I have not much to add to the other two reviews.
I've read "Structure and Interpretation of Computer Programs" (SICP), and like many others found it one among the best if not *the best* computerbook I've ever read. I think that "The Functional Approach to Programming" differs a lot from SICP. This is not to say, that it's bad, rather that I think it's very different from SICP. Its focus is much more on semantics (ML of course, not Scheme), correctness (in the scientific sense) and algorithms.
It offers plenty on the functional approach to implementing algorithms like trees and sets. The semantics are elaborated in a clear and concise style, that I've been able to track even though I have no degree in computer science at all (I'm just an auto didact from "the street").
For someone not familiar with functional programming like me, I find this very good. I have a background in C, Java, C++ moving toward more highlevel languages like Scheme, Lisp, Ruby, SmallTalk and Python in the latter years.
It is very succinct with plenty of code examples like SICP. The code doesn't fill too much, since the functional style is a lot shorter for solving complex problems than the equavalent imperative program examples I've seen in C++ and Java. The focus is on the scientific correct thing to do, rather than a more ad hoc focus on "best practices" giving way to a more firm ground for choosing style and algorithms to solve a particular problem. The "best practices" are there of course, but in a transparent way, like small paradigms of code (somewhat like Peter Norvig's "Paradigms of Artificial Intelligence Programming - Case Studies in Common Lisp").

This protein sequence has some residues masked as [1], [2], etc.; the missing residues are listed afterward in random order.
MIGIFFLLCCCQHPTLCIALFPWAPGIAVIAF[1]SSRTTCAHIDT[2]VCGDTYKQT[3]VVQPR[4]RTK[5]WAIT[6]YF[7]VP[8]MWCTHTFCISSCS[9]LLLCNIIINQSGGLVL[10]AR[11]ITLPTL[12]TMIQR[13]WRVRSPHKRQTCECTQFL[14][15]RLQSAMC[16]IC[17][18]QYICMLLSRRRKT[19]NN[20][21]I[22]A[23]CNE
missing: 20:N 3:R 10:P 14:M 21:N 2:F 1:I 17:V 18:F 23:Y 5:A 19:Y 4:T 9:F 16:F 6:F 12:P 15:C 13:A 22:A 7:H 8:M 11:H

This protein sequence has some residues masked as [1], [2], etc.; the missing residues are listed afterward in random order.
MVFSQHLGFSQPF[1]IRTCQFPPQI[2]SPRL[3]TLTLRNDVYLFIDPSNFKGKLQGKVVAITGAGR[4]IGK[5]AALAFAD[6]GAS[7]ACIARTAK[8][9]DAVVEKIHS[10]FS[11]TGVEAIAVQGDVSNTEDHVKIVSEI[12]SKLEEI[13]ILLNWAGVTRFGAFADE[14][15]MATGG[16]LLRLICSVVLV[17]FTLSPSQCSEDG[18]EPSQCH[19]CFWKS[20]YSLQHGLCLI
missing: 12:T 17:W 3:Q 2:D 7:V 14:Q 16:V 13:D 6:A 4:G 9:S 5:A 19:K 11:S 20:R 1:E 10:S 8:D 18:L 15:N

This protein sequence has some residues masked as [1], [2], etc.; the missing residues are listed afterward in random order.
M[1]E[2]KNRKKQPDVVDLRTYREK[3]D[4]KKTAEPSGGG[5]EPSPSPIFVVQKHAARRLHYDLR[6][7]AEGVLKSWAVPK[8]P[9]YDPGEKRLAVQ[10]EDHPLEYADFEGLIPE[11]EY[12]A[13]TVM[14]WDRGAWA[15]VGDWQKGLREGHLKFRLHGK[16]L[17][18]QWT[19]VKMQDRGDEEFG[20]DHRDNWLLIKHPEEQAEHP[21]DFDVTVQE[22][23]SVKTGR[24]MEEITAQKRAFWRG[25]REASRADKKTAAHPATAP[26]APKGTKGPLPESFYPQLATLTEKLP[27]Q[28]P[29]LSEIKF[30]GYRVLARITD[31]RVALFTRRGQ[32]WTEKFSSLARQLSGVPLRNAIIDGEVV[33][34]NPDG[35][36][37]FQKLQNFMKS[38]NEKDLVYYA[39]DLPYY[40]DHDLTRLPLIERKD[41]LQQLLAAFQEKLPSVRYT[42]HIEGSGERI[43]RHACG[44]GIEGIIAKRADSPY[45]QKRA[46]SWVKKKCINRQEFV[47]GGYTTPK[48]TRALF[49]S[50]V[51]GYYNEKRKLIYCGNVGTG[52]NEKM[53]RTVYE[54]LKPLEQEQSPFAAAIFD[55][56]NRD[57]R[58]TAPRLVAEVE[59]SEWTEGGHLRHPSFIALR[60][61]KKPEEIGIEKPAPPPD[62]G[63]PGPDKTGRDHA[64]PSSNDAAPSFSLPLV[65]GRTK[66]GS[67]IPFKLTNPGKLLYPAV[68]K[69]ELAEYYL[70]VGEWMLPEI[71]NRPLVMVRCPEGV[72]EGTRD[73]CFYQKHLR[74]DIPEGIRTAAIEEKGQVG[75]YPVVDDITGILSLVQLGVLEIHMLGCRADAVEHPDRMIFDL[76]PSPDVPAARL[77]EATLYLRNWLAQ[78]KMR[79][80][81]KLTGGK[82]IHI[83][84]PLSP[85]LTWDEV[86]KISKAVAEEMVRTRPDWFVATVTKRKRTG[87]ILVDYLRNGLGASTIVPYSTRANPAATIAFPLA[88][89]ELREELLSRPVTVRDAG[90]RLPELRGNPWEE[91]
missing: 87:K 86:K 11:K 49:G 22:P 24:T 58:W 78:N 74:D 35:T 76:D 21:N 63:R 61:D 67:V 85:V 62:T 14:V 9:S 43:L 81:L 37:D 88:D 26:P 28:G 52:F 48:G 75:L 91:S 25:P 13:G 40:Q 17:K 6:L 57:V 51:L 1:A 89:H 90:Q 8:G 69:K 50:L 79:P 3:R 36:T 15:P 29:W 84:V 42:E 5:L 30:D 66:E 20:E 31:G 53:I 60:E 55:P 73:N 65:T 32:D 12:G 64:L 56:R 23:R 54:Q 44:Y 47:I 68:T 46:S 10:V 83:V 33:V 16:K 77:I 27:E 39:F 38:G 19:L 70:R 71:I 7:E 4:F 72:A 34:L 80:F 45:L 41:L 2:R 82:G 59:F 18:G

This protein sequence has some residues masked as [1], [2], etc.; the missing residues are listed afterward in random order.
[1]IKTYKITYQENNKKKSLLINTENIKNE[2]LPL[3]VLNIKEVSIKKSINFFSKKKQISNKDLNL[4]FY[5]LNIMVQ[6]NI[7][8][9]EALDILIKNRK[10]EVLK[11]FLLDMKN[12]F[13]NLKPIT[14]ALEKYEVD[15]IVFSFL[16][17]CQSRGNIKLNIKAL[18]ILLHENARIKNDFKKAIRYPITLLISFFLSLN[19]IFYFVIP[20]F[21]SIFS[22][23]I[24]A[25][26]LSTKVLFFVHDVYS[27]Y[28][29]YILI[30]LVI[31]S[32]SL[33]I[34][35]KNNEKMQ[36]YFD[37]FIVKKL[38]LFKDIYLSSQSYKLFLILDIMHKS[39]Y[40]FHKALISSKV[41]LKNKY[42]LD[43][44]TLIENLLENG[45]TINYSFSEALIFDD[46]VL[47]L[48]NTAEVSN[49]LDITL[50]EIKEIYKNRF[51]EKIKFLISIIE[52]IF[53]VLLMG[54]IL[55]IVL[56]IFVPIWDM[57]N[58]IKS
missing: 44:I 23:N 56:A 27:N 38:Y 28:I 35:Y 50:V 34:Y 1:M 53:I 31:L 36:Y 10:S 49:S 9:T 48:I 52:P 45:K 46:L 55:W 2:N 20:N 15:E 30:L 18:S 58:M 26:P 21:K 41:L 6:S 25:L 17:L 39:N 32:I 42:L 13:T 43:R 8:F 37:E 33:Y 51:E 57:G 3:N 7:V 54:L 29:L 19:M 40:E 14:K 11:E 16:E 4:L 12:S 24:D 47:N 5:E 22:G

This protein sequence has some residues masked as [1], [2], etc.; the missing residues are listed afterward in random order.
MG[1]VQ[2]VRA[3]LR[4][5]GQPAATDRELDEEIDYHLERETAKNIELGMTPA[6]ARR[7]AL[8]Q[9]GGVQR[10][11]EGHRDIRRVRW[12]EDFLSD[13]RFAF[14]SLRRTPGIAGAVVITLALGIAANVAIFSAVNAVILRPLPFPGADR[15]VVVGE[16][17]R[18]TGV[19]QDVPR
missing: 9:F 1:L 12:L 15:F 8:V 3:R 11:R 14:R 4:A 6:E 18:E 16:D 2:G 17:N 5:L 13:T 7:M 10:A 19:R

Just to make it clear: I don't think it's fair to compare it with SICP, although their subjects overlap somewhat. Its vocabulary differs significantly from both SICP and the terminology used in OO and Design Patterns land. This is bad in the sense in makes it unnecessary hard to learn the basics.
However, if you haven't dealt with functional programming before, you're of course going to encounter the usual paradigm shifting problems. I now find my self thinking a whole new and rather refreshing way about programs. It does pay off, even though it certainly helped that I had read SICP and a lot of articles on the subject at first.
Even if I'm never going to use functional programming in my professional life, I've now got a better grasp of algorithms -- what, when and how to use them. It's simply easier to reason about them using the functional approach.
By the way: The english translation *is* perfect.
Should you read it? I think you should, but prepare yourself to use some time to understand new concepts if you're not familiar with the nomenclature of the functional programming community. Even though it's not easy, I still think it pays off.